Weight Loss Surgery: Bar for Lap Band Lowered, but Is Gastric Bypass Better?

Experts weigh the risks and benefits of the two weight loss surgeries.

ByABC News
February 21, 2011, 10:59 AM

Feb. 21, 2011— -- On the heels of a Feb. 16 decision by the Food and Drug Administration to make millions more people eligible for laparoscopic gastric banding (lap band) weight loss surgery, a new study suggests the more invasive gastric bypass may be better.

Researchers from the University of California, San Francisco, compared the effects of lap band and gastric bypass among 200 morbidly obese patients treated at the UCSF Bariatric Surgery Program. Gastric bypass led to greater weight loss, increased resolution of diabetes and improved quality of life one year after surgery, they reported today in Archives of Surgery.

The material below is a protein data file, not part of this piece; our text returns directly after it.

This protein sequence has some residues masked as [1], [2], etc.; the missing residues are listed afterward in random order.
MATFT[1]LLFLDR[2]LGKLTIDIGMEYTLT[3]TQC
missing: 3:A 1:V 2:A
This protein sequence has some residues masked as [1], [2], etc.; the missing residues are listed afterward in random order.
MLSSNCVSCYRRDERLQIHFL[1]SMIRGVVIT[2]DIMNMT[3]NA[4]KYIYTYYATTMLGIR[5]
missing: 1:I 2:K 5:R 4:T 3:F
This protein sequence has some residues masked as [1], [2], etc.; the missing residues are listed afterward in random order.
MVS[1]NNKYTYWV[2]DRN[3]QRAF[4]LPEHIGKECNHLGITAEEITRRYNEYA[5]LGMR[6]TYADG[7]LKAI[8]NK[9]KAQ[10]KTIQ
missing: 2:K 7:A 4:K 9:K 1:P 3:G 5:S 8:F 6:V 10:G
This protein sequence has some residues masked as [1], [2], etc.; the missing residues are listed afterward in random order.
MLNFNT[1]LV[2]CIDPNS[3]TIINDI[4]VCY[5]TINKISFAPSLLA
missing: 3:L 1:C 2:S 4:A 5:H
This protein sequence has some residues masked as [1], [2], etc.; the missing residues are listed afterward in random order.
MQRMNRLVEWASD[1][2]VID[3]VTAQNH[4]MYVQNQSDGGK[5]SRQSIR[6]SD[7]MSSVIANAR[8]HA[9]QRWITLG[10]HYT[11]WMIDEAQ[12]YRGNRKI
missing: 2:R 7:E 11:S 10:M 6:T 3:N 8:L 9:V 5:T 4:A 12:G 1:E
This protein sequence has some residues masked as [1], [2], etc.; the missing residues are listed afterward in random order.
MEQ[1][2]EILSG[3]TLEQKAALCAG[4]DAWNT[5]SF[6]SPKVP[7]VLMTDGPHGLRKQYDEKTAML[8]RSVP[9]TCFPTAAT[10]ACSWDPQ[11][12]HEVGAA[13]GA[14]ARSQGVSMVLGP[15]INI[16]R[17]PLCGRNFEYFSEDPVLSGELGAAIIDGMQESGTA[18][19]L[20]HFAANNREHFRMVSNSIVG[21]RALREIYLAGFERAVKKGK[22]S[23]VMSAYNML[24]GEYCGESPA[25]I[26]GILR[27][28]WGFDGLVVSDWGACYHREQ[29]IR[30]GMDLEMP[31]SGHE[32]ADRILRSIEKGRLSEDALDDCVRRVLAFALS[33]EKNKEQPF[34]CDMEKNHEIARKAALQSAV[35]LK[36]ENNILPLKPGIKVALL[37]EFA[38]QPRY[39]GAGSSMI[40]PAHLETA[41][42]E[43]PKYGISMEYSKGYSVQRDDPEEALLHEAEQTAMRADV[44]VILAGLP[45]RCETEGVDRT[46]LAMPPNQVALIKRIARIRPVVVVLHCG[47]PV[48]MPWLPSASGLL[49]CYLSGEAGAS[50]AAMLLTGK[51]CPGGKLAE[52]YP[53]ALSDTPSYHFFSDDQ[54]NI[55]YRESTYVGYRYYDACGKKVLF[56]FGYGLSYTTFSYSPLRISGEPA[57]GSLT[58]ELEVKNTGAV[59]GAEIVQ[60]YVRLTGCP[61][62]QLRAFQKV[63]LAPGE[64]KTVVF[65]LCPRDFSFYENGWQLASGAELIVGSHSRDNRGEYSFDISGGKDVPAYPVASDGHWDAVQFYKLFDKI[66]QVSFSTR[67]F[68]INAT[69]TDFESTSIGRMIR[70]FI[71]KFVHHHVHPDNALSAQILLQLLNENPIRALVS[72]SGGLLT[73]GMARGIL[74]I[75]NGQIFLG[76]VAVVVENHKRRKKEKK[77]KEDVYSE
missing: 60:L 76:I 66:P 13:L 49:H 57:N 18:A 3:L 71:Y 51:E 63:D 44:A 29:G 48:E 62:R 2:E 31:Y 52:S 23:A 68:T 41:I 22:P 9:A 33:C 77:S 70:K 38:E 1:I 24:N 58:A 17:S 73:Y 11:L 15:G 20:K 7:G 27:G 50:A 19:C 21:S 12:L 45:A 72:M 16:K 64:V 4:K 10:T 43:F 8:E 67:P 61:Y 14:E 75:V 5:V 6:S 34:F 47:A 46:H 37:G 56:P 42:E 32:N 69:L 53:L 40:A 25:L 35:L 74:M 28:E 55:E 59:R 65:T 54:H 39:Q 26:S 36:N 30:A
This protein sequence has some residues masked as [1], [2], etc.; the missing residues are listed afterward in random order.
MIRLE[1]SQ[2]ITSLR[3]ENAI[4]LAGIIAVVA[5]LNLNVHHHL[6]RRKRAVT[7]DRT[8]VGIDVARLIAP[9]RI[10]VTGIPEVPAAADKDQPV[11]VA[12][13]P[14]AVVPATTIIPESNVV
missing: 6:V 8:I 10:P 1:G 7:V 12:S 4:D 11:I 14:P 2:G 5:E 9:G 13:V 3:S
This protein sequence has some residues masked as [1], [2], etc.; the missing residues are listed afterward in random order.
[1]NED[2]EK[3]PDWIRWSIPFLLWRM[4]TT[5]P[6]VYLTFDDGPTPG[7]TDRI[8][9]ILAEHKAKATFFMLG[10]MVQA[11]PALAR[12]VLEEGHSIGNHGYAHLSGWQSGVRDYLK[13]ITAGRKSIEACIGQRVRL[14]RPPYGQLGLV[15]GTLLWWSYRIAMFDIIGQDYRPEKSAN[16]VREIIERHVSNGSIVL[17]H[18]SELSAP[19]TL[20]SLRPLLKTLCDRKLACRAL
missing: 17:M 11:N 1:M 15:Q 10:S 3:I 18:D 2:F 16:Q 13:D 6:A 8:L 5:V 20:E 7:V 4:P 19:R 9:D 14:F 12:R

Complication rates were similar between the two procedures, but re-operation rates were lower for gastric bypass, leading the researchers to conclude that the risk-benefit profile for gastric bypass was superior.

But experts urge caution in interpreting the study's results, and stress that the varying benefits and risks of either procedure make the decision a personal one.

"If a patient's primary interest is to lose their diabetes, then gastric bypass is better. If the patient prefers slower weight loss, then banding is better," said Dr. Theodore Khalili, founder and director of the Khalili Center for Bariatric Care in Beverly Hills and former director of the Weight Loss Surgery Program Cedars-Sinai Medical Center. "Unless there is an absolute contraindication to one procedure, then we let the patient decide."

Roughly one-third of Americans are obese with a body-mass index over 30, and five percent are morbidly obese with a BMI over 40, according to the Centers for Disease Control and Prevention. The extra weight boosts the risk of type 2 diabetes, heart disease, stroke, cancer, and even death. While weight loss surgery can help obese people shed the extra pounds and some of the related health risks, the surgical risks and the cost (upwards of $20,000) make the decision not one to be taken lightly.